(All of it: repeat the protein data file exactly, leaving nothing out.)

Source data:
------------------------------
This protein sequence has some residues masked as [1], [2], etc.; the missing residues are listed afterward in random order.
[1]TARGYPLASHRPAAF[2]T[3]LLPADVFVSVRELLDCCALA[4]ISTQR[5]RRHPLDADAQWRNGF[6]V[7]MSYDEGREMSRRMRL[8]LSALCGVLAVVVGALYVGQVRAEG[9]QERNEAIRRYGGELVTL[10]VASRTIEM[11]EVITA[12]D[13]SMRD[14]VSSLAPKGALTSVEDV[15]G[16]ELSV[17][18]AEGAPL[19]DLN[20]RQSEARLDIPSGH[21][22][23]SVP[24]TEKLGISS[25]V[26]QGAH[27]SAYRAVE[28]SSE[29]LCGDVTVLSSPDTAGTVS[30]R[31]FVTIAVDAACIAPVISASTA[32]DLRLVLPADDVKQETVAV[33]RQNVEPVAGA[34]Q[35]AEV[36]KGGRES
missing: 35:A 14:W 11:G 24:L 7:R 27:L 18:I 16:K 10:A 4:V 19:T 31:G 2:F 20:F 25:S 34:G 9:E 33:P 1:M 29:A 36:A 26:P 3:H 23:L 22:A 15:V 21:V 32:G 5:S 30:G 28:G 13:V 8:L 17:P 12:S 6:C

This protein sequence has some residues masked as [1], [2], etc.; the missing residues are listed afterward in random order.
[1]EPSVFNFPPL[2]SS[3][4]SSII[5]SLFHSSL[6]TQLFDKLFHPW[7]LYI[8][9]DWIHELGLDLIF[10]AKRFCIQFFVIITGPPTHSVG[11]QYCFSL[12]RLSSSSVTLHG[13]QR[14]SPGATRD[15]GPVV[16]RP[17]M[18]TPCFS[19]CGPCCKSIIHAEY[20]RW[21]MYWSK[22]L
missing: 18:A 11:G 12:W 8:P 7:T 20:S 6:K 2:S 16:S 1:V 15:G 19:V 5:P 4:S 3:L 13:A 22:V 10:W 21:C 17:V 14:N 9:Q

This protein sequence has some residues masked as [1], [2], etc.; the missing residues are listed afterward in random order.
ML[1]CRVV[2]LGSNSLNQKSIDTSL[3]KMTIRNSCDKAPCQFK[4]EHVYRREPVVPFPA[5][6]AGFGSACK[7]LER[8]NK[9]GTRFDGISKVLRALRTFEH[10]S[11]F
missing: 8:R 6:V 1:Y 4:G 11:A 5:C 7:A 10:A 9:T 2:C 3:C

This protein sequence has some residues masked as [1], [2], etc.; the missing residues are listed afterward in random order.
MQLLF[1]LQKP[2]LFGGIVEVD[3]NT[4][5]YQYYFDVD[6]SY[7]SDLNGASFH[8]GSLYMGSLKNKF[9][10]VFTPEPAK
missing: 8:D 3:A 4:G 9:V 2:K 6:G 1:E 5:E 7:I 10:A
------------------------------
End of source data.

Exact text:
This protein sequence has some residues masked as [1], [2], etc.; the missing residues are listed afterward in random order.
[1]TARGYPLASHRPAAF[2]T[3]LLPADVFVSVRELLDCCALA[4]ISTQR[5]RRHPLDADAQWRNGF[6]V[7]MSYDEGREMSRRMRL[8]LSALCGVLAVVVGALYVGQVRAEG[9]QERNEAIRRYGGELVTL[10]VASRTIEM[11]EVITA[12]D[13]SMRD[14]VSSLAPKGALTSVEDV[15]G[16]ELSV[17][18]AEGAPL[19]DLN[20]RQSEARLDIPSGH[21][22][23]SVP[24]TEKLGISS[25]V[26]QGAH[27]SAYRAVE[28]SSE[29]LCGDVTVLSSPDTAGTVS[30]R[31]FVTIAVDAACIAPVISASTA[32]DLRLVLPADDVKQETVAV[33]RQNVEPVAGA[34]Q[35]AEV[36]KGGRES
missing: 35:A 14:W 11:G 24:L 7:R 27:L 18:I 16:K 10:A 4:V 19:T 31:G 2:F 20:F 25:S 34:G 9:E 33:P 1:M 29:A 36:A 26:P 3:H 23:L 22:A 15:V 21:V 32:G 5:S 30:G 28:G 13:V 8:L 17:P 12:S 6:C

This protein sequence has some residues masked as [1], [2], etc.; the missing residues are listed afterward in random order.
[1]EPSVFNFPPL[2]SS[3][4]SSII[5]SLFHSSL[6]TQLFDKLFHPW[7]LYI[8][9]DWIHELGLDLIF[10]AKRFCIQFFVIITGPPTHSVG[11]QYCFSL[12]RLSSSSVTLHG[13]QR[14]SPGATRD[15]GPVV[16]RP[17]M[18]TPCFS[19]CGPCCKSIIHAEY[20]RW[21]MYWSK[22]L
missing: 18:A 11:G 12:W 8:P 7:T 20:S 6:K 2:S 16:S 1:V 15:G 19:V 5:P 4:S 3:L 13:A 22:V 10:W 21:C 17:V 14:N 9:Q

This protein sequence has some residues masked as [1], [2], etc.; the missing residues are listed afterward in random order.
ML[1]CRVV[2]LGSNSLNQKSIDTSL[3]KMTIRNSCDKAPCQFK[4]EHVYRREPVVPFPA[5][6]AGFGSACK[7]LER[8]NK[9]GTRFDGISKVLRALRTFEH[10]S[11]F
missing: 8:R 6:V 1:Y 4:G 11:A 5:C 7:A 10:A 9:T 2:C 3:C

This protein sequence has some residues masked as [1], [2], etc.; the missing residues are listed afterward in random order.
MQLLF[1]LQKP[2]LFGGIVEVD[3]NT[4][5]YQYYFDVD[6]SY[7]SDLNGASFH[8]GSLYMGSLKNKF[9][10]VFTPEPAK
missing: 8:D 3:A 4:G 9:V 2:K 6:G 1:E 5:E 7:I 10:A